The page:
MONTREAL — A new proposal urges Quebec’s health minister to consider a law requiring fast-food chains to post nutritional information on menus or menu boards.
While many fast-food chains follow B.C.’s Informed Dining program, Marvin Rotrand, Montreal city councillor, says restaurants should make nutritional content more accessible. “We appreciate the efforts of many fast-food chains, which have, for example, on their website, information about the nutritional content of their products. However, this is not enough. Customers do not systematically consult the websites of restaurants and not all have a smartphone to do [so] when ordering their meal.”
Jean Lefebvre, VP for Quebec at the Toronto-based Restaurants Canada, said the Quebec proposal is “out of step” with consumer demand, indicating that major fast-food chains such as A&W, Harvey’s, Pizza Pizza, Quiznos and more have made the decision to implement Informed Dining nationally by the end of 2014. “Canada’s chain restaurants are committed to providing comprehensive nutrition information, because their customers have a variety of nutrition needs,” said Lefebvre. “Putting calories on a menu board does not address consumer demand and is out of sync with a successful program that is already being rolled out.”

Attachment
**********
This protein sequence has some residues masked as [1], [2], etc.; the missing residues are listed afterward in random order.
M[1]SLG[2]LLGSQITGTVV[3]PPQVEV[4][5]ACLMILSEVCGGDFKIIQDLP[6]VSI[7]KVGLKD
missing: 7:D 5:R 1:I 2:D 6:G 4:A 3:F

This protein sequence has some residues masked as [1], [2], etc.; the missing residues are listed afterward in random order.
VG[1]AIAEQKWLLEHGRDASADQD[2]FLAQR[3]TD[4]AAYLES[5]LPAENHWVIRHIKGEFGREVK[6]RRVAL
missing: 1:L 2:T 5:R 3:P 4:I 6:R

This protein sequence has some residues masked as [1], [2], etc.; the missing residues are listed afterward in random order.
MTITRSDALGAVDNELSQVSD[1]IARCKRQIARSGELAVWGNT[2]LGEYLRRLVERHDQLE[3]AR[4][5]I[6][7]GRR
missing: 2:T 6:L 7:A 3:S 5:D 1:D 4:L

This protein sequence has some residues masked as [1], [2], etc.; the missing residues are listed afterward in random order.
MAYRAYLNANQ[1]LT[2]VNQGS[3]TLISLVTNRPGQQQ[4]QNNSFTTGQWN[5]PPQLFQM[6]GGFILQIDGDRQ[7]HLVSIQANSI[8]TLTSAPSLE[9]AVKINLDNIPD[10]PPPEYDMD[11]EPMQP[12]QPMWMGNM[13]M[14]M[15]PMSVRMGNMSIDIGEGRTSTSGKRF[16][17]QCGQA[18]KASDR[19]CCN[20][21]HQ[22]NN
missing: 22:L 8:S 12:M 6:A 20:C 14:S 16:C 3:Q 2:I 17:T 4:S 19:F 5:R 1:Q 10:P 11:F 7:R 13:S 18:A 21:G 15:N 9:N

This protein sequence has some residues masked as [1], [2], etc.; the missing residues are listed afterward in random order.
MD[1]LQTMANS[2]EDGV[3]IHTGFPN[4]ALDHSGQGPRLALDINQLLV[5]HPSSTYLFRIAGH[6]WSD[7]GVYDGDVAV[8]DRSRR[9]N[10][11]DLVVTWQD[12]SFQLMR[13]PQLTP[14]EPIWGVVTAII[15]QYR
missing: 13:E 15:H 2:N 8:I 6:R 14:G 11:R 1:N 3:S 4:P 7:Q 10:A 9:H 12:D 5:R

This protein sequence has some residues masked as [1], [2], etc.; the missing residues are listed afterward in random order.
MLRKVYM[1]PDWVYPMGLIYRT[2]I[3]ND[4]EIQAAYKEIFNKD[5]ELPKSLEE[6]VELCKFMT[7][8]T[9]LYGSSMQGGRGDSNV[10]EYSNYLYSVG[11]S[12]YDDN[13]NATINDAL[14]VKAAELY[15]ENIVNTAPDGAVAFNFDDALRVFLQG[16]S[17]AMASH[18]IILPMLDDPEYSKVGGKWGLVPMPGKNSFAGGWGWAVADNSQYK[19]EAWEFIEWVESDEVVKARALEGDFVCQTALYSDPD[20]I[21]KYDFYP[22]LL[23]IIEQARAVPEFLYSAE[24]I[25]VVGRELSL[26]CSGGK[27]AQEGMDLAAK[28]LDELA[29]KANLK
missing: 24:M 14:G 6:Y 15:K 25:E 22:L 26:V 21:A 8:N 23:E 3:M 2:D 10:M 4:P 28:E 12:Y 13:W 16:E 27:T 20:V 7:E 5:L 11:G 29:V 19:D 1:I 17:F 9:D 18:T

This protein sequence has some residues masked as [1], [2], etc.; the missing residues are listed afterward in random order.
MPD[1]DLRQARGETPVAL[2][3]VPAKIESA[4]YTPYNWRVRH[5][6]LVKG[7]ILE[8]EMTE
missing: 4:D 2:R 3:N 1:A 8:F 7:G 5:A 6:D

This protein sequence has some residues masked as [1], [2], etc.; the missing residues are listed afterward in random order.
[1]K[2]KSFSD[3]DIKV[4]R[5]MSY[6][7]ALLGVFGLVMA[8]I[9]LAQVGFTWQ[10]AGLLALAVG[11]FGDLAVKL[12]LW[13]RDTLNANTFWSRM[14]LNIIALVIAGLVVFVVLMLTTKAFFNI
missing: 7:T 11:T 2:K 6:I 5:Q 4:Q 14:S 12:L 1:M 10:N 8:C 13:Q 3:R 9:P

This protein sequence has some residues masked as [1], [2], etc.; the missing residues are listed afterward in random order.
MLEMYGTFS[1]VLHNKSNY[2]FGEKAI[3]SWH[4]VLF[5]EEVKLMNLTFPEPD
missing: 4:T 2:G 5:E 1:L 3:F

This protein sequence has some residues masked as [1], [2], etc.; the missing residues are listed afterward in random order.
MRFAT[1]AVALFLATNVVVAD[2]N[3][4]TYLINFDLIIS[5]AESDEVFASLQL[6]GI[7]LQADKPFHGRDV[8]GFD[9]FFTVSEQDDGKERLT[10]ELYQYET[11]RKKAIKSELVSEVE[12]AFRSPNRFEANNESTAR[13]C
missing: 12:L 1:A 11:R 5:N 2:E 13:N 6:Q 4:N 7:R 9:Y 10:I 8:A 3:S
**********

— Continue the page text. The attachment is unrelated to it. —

There was a similar bill introduced last year by Ontario’s Ministry of Health and Long-Term Care. That bill proposed The Making Healthier Choices Act, which required large-chain restaurants (20 or more locations in Ontario) to post calorie and other nutritional information directly on their menus. In the second reading, the bill was dropped. Rotrand predicts the bill will be re-introduced in the next few months.